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The Future of Korean Beauty: What 5 Influencers Want from K-Beauty Brands
Karachi Opara
Karachi Opara

Jan 09, 2020

Bigger? Better? More??? We ask five beauty influencers about the future of Korean beauty and what they want from K-beauty brands. Are you listening, COSRX???


From time to time, usually when I’m using a beauty product, I think about how it could be improved, or perhaps what other varieties stuff could come in. Do you ever wonder why brands don’t make jars of moisturizer bigger than a container of yogurt so you don’t have to repurchase as frequently? Or wish your favorite cleansing oil came in balm form? Deciem’s The Ordinary brand, recently tackled the issue of repeated purchases by introducing larger sizes of some of its more popular products. While this action saves consumers from running out of their daily beauty staple, it also promotes sustainability. Fewer deliveries mean fewer emissions from delivery vehicles. So you benefit, and the planet does, too.


I wondered how many other people might have had the same thought process as I did, and so I reached out to some of my favorite beauty bloggers. I was hoping that their experience researching, writing about, and using beauty products over many years would mean that they had a unique insight into what Asian beauty brands could offer in the future that consumers would really want. And boy, was I right.


Sheryll: Color and more color


For Sheryll of The Wanderlust Project (and who you can thank for great introductions to unfamiliar ingredients like artemisia and PHA), better eyeshadow formulations rank high on the wish list.


“I’d love to see better formulated eyeshadow products. It’s the one area where Korean beauty really misses the mark. I get that Korean makeup isn’t super pigmented, but the eyeshadow are literally almost always trash.”


If you think about the eyeshadow singles and palettes you’ve seen from K-beauty brands, there is neither a great variation in color nor are there any that particularly stand out quality-wise, as being comparable to say, Anastasia Beverly Hills’ Modern Renaissance palette. I’ve seen a lot of earthy orange and red colors from brands like Etude House and Innisfree, but not many in primary hues and their variants.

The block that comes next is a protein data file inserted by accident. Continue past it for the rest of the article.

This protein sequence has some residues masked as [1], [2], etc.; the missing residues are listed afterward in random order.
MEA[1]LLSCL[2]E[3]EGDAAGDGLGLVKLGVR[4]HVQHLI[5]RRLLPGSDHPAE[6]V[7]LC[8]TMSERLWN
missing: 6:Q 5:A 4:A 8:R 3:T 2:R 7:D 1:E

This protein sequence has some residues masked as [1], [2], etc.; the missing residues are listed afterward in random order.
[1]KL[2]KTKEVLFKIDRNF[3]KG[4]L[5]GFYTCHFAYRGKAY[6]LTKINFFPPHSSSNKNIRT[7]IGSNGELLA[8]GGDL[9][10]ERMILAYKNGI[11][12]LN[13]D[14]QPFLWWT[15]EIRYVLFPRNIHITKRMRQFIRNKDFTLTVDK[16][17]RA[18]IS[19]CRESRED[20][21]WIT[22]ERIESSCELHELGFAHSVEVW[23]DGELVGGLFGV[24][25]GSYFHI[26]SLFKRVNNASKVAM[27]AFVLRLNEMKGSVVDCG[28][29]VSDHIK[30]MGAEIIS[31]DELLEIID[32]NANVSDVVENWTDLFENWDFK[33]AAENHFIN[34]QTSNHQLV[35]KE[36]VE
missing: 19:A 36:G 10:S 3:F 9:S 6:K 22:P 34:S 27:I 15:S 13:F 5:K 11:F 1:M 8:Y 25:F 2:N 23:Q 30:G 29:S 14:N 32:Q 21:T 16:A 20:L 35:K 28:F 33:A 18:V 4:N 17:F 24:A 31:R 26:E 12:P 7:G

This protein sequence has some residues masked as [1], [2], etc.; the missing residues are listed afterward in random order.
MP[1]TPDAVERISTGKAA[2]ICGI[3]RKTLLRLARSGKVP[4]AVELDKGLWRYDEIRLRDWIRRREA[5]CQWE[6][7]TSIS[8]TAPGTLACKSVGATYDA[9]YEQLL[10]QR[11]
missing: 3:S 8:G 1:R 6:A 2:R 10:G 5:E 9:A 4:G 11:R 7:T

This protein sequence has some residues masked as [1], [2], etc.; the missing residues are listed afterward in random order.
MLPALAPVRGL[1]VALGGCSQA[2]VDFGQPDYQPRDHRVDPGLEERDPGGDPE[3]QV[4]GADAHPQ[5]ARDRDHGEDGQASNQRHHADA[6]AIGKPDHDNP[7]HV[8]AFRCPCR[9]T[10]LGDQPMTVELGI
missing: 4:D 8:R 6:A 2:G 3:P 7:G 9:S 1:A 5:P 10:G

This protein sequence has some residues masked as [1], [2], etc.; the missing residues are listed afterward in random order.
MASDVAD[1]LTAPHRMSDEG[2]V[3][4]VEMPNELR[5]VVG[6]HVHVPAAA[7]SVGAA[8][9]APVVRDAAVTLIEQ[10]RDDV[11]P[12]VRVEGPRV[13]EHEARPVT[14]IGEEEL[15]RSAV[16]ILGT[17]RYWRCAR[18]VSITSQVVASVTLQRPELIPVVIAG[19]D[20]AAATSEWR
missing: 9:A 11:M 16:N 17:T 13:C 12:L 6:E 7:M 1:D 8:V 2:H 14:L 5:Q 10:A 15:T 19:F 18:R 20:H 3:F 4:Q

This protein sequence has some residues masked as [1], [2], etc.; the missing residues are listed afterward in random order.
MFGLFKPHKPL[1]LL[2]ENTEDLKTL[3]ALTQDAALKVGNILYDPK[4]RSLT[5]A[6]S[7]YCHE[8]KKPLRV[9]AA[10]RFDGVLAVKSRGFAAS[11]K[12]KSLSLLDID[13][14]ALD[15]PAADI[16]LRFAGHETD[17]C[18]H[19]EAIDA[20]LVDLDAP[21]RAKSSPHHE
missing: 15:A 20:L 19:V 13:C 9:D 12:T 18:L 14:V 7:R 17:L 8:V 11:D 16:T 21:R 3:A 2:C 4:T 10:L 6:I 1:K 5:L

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C’mon brands! Let’s get colorful! Give us something on par with the Riviera or Alyssa Edwards palettes. Neutral makeup is great for everyday, but sometimes I want a swipe of purple under my lower lash line, or to try out a bold green cut crease look. VDL is the company that comes to mind when I think about trendy, modern makeup, so it’s quite surprising that they haven’t given us this yet.



Dee: All about the new new


For Dee of adoredee, the Korean beauty scene has become kind of stagnant. Gone are the days when brands tried to wow us with injection sheet masks, innovative BB cushion designs, and capsulized moisturizers. These days it’s more of the same, and shopping for skincare isn’t exciting as it used to be. Remember when there were like five versions of that one Skin79 BB cream? I mean, I’ll take the somewhat improved shade range, but where are the choices beyond dewy and matte?


“I'd like to see some meaningful innovation. When I first got into K-beauty, there was always something new and interesting to discover. New cushion types, new moisturizer types, interesting formulations and packaging. I mean I understand things have to settle down, profits need to be made, but I see a lot of the same things over and over again. It's uninspiring."


Dee goes on to say, "'Skintertainment’ is a word that I think FanservicedB coined, to mean basically skincare that brings you joy. Is it the most effective? No, but is it fun to use? Heck yeah! I miss that fun.”